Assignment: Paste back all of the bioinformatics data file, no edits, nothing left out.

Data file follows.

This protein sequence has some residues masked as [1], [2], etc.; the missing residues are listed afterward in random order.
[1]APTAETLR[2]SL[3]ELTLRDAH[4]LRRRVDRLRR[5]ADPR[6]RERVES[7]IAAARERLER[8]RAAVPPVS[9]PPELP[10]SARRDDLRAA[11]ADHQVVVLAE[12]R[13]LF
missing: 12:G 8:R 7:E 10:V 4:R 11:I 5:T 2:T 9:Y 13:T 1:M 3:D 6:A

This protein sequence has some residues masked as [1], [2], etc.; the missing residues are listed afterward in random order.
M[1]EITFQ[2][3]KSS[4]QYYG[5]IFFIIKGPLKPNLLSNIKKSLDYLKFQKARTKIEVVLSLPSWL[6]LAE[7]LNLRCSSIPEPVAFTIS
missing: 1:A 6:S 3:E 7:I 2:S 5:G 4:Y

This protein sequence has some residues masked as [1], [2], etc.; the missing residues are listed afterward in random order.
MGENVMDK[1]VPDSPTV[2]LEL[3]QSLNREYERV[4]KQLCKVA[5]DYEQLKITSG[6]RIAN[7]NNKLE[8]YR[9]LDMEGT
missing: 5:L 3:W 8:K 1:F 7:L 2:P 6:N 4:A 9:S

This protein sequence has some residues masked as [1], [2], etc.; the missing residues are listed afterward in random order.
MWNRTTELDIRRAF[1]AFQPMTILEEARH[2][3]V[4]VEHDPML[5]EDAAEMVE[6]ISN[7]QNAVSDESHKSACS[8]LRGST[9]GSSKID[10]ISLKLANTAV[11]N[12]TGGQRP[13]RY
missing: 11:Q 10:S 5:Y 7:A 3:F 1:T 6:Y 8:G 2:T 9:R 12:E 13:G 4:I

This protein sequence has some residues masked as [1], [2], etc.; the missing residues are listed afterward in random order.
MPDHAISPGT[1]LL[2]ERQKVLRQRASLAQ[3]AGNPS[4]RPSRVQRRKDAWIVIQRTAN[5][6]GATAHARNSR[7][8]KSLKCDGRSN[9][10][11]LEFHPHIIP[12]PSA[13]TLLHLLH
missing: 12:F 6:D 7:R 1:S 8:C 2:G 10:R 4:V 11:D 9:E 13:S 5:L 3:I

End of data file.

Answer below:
This protein sequence has some residues masked as [1], [2], etc.; the missing residues are listed afterward in random order.
[1]APTAETLR[2]SL[3]ELTLRDAH[4]LRRRVDRLRR[5]ADPR[6]RERVES[7]IAAARERLER[8]RAAVPPVS[9]PPELP[10]SARRDDLRAA[11]ADHQVVVLAE[12]R[13]LF
missing: 12:G 8:R 7:E 10:V 4:R 11:I 5:T 2:T 9:Y 13:T 1:M 3:D 6:A

This protein sequence has some residues masked as [1], [2], etc.; the missing residues are listed afterward in random order.
M[1]EITFQ[2][3]KSS[4]QYYG[5]IFFIIKGPLKPNLLSNIKKSLDYLKFQKARTKIEVVLSLPSWL[6]LAE[7]LNLRCSSIPEPVAFTIS
missing: 1:A 6:S 3:E 7:I 2:S 5:G 4:Y

This protein sequence has some residues masked as [1], [2], etc.; the missing residues are listed afterward in random order.
MGENVMDK[1]VPDSPTV[2]LEL[3]QSLNREYERV[4]KQLCKVA[5]DYEQLKITSG[6]RIAN[7]NNKLE[8]YR[9]LDMEGT
missing: 5:L 3:W 8:K 1:F 7:L 2:P 6:N 4:A 9:S

This protein sequence has some residues masked as [1], [2], etc.; the missing residues are listed afterward in random order.
MWNRTTELDIRRAF[1]AFQPMTILEEARH[2][3]V[4]VEHDPML[5]EDAAEMVE[6]ISN[7]QNAVSDESHKSACS[8]LRGST[9]GSSKID[10]ISLKLANTAV[11]N[12]TGGQRP[13]RY
missing: 11:Q 10:S 5:Y 7:A 3:F 1:T 6:Y 8:G 2:T 9:R 12:E 13:G 4:I

This protein sequence has some residues masked as [1], [2], etc.; the missing residues are listed afterward in random order.
MPDHAISPGT[1]LL[2]ERQKVLRQRASLAQ[3]AGNPS[4]RPSRVQRRKDAWIVIQRTAN[5][6]GATAHARNSR[7][8]KSLKCDGRSN[9][10][11]LEFHPHIIP[12]PSA[13]TLLHLLH
missing: 12:F 6:D 7:R 1:S 8:C 2:G 10:R 4:V 11:D 9:E 13:S 5:L 3:I